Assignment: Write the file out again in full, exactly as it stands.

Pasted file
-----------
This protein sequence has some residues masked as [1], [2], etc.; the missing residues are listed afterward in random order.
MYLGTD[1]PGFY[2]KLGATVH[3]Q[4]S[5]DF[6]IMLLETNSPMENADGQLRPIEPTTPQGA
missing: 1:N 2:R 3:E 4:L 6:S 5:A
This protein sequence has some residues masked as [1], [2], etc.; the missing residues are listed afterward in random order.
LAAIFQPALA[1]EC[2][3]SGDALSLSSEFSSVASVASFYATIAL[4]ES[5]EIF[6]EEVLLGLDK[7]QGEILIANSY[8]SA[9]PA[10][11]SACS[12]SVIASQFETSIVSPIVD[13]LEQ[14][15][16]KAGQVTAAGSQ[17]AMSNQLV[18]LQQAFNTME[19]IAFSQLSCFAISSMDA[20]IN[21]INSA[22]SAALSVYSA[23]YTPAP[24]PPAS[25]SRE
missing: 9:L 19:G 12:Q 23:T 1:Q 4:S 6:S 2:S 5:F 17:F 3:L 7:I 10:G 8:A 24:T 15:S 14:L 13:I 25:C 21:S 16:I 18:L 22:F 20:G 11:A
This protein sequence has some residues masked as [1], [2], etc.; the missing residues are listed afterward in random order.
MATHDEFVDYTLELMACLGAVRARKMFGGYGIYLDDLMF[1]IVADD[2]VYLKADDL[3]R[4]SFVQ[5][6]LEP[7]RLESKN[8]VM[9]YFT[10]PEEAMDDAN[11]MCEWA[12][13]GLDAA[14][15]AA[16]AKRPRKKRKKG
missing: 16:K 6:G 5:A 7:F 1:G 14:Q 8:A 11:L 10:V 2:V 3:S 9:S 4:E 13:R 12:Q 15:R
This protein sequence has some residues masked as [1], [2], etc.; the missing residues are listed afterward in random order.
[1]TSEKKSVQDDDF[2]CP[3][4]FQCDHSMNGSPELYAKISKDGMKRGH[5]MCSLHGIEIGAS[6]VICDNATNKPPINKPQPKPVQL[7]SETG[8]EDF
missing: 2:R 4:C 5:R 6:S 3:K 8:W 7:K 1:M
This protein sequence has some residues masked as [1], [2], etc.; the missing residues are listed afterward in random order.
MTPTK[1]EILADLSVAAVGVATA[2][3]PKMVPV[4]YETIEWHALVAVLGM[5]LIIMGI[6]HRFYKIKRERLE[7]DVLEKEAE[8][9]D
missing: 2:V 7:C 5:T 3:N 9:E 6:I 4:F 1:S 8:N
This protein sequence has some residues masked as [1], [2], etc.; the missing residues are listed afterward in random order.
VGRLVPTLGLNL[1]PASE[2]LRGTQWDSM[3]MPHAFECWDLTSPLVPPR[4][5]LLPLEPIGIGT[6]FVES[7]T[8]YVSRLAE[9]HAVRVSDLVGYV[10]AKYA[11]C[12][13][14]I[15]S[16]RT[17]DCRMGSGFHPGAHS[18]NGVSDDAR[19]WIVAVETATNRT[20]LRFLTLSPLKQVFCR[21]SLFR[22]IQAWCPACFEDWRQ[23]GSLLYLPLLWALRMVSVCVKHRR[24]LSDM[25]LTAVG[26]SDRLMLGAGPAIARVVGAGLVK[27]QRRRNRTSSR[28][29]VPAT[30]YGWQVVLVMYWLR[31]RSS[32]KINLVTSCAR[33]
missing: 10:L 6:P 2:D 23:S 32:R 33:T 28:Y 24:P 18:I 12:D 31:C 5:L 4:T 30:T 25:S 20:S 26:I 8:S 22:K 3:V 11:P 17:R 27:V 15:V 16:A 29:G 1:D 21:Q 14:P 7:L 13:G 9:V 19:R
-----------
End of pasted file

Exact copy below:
This protein sequence has some residues masked as [1], [2], etc.; the missing residues are listed afterward in random order.
MYLGTD[1]PGFY[2]KLGATVH[3]Q[4]S[5]DF[6]IMLLETNSPMENADGQLRPIEPTTPQGA
missing: 1:N 2:R 3:E 4:L 6:S 5:A
This protein sequence has some residues masked as [1], [2], etc.; the missing residues are listed afterward in random order.
LAAIFQPALA[1]EC[2][3]SGDALSLSSEFSSVASVASFYATIAL[4]ES[5]EIF[6]EEVLLGLDK[7]QGEILIANSY[8]SA[9]PA[10][11]SACS[12]SVIASQFETSIVSPIVD[13]LEQ[14][15][16]KAGQVTAAGSQ[17]AMSNQLV[18]LQQAFNTME[19]IAFSQLSCFAISSMDA[20]IN[21]INSA[22]SAALSVYSA[23]YTPAP[24]PPAS[25]SRE
missing: 9:L 19:G 12:Q 23:T 1:Q 4:S 6:S 2:S 5:F 17:F 3:L 7:I 10:G 8:A 24:T 15:S 14:L 13:I 25:C 21:S 16:I 18:L 22:F 20:G 11:A
This protein sequence has some residues masked as [1], [2], etc.; the missing residues are listed afterward in random order.
MATHDEFVDYTLELMACLGAVRARKMFGGYGIYLDDLMF[1]IVADD[2]VYLKADDL[3]R[4]SFVQ[5][6]LEP[7]RLESKN[8]VM[9]YFT[10]PEEAMDDAN[11]MCEWA[12][13]GLDAA[14][15]AA[16]AKRPRKKRKKG
missing: 16:K 6:G 5:A 7:F 1:G 14:Q 8:A 11:L 10:V 2:V 3:S 9:S 4:E 13:R 12:Q 15:R
This protein sequence has some residues masked as [1], [2], etc.; the missing residues are listed afterward in random order.
[1]TSEKKSVQDDDF[2]CP[3][4]FQCDHSMNGSPELYAKISKDGMKRGH[5]MCSLHGIEIGAS[6]VICDNATNKPPINKPQPKPVQL[7]SETG[8]EDF
missing: 2:R 4:C 5:R 6:S 3:K 8:W 7:K 1:M
This protein sequence has some residues masked as [1], [2], etc.; the missing residues are listed afterward in random order.
MTPTK[1]EILADLSVAAVGVATA[2][3]PKMVPV[4]YETIEWHALVAVLGM[5]LIIMGI[6]HRFYKIKRERLE[7]DVLEKEAE[8][9]D
missing: 2:V 7:C 5:T 3:N 9:E 6:I 4:F 1:S 8:N
This protein sequence has some residues masked as [1], [2], etc.; the missing residues are listed afterward in random order.
VGRLVPTLGLNL[1]PASE[2]LRGTQWDSM[3]MPHAFECWDLTSPLVPPR[4][5]LLPLEPIGIGT[6]FVES[7]T[8]YVSRLAE[9]HAVRVSDLVGYV[10]AKYA[11]C[12][13][14]I[15]S[16]RT[17]DCRMGSGFHPGAHS[18]NGVSDDAR[19]WIVAVETATNRT[20]LRFLTLSPLKQVFCR[21]SLFR[22]IQAWCPACFEDWRQ[23]GSLLYLPLLWALRMVSVCVKHRR[24]LSDM[25]LTAVG[26]SDRLMLGAGPAIARVVGAGLVK[27]QRRRNRTSSR[28][29]VPAT[30]YGWQVVLVMYWLR[31]RSS[32]KINLVTSCAR[33]
missing: 10:L 6:P 2:D 23:S 32:R 33:T 28:Y 24:P 18:I 12:D 31:C 5:L 4:T 30:T 25:S 20:S 26:I 8:S 22:K 3:V 11:P 17:R 27:V 15:V 16:A 29:G 1:D 21:Q 14:P 7:L 13:G 9:V 19:R